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Advertorial feature by Webb Memorial Trust
17 March 2015

The society we want

A new study shows that people feel a big disconnect between the society they have and the society they want.

By Barry Knight

We are stuck when it comes to poverty. Every month a new report describes another aspect of the problem, yet there is little progress towards solutions.  A whole industry of academics, think tanks, churches and charities suggest poverty is getting worse. Yet, there is no evidence that anyone pays attention to what they say – partly because persistent repetition of bad news means that people turn off from the problem, thinking that ‘this is too big for me to deal with’.

At the same time, the debate has become ‘angry and fruitless’ polarised between those who believe that the answer lies in people pulling themselves up by their bootstraps and those who believe that government needs to intervene to raise people’s incomes. The result, according to Julia Unwin, chief executive of the Joseph Rowntree Foundation, is ‘there is no shared understanding or perspective on poverty, its causes or its solutions.’  It is no wonder that we are stuck.

A new study by the Webb Memorial Trust, The society we want, suggests a different starting point.  Rather than beginning with the problem, we should identify the solution we want and put our efforts into obtaining it. Derived from the perspective of Beatrice Webb, who saw that poverty results from processes of economic management and social structure, the key question is what kind of society do we want?

From the research conducted by the Webb Memorial Trust, it is clear that what people want is very different from what politicians talk about.  In a survey of 10,000 adults, the qualities that people most treasured were social ones such as fairness, security, safety, freedom, compassion and tolerance.  Economic indicators mattered far less.  From a list of 17 key components of a good society identified in pilot research, the highest economic indicator, ‘well paid work’, was ranked sixth, while ‘prosperity’ came twelfth. In focus groups, it was clear that what people stressed was the importance of relationships in society, rather than wealth, money and power.  People want enough to live on and to have a few luxuries but money is not what makes them happy.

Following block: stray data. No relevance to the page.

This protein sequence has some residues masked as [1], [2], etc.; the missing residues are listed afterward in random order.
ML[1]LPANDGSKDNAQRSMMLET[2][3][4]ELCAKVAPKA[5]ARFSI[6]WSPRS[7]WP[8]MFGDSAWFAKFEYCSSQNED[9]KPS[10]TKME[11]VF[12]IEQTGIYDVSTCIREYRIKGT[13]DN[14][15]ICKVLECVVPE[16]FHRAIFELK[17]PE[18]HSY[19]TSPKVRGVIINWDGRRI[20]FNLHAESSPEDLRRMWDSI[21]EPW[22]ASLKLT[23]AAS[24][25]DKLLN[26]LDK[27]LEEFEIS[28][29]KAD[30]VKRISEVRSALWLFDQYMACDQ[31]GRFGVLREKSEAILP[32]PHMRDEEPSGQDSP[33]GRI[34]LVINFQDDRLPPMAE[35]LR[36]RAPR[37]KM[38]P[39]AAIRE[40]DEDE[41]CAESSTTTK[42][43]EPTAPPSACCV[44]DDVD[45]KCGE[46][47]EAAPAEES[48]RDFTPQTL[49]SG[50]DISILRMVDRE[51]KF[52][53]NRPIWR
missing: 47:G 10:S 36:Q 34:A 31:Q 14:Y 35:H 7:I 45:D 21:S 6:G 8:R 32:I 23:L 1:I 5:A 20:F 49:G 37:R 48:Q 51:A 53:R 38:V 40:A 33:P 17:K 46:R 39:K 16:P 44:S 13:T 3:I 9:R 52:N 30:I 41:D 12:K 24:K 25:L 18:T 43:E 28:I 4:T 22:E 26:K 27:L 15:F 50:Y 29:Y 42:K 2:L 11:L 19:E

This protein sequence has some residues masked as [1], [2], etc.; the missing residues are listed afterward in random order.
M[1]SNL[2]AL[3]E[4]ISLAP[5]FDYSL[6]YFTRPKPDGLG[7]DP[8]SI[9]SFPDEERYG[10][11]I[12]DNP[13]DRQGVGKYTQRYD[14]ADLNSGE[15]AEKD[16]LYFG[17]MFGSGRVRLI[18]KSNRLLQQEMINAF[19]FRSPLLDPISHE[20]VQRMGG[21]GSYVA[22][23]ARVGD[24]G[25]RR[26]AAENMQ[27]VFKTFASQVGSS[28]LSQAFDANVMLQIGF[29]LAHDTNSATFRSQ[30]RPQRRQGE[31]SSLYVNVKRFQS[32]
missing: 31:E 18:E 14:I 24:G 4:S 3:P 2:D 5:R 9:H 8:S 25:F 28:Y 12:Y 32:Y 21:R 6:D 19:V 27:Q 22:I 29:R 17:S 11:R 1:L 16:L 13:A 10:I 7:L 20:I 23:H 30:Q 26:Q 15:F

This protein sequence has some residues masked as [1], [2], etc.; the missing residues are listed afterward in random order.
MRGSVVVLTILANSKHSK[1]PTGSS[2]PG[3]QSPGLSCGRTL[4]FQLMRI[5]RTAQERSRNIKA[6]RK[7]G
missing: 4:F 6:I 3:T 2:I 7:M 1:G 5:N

The debate has become ‘angry and fruitless’ polarised between those who believe that the answer lies in people pulling themselves up by their bootstraps and those who believe that government needs to intervene to raise people’s incomes.

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Poverty is an enemy of a good society. Almost everyone agrees that government should intervene. What divides people is whether state help should extend beyond subsistence level. Children living in poor areas, however, were clear about what they needed and wrote a manifesto called Poverty ends now. This sets out six principles: a minimum standard of living, an equal school experience for all, affordable decent homes for everyone, access to three healthy meals a day, a feeling of safety at home and in communities, and affordable transport.

The study shows that people feel a big disconnect between the society they have and the society they want. This breeds a sense of powerlessness and a frustration with politicians who seem incapable of developing a narrative of a good society that meets their needs.

The results suggest that we need new perspective, energy and agency if we are to make progress. So, where is positive change going to come from? How can we think about the roles of civil society, business and government in addressing poverty creatively while being mindful of the background realities and finances that constrain what can be done? These are key questions that the Trust will address in the next stage of its work.

The society we want is available to download via www.webbmemorialtrust.org.uk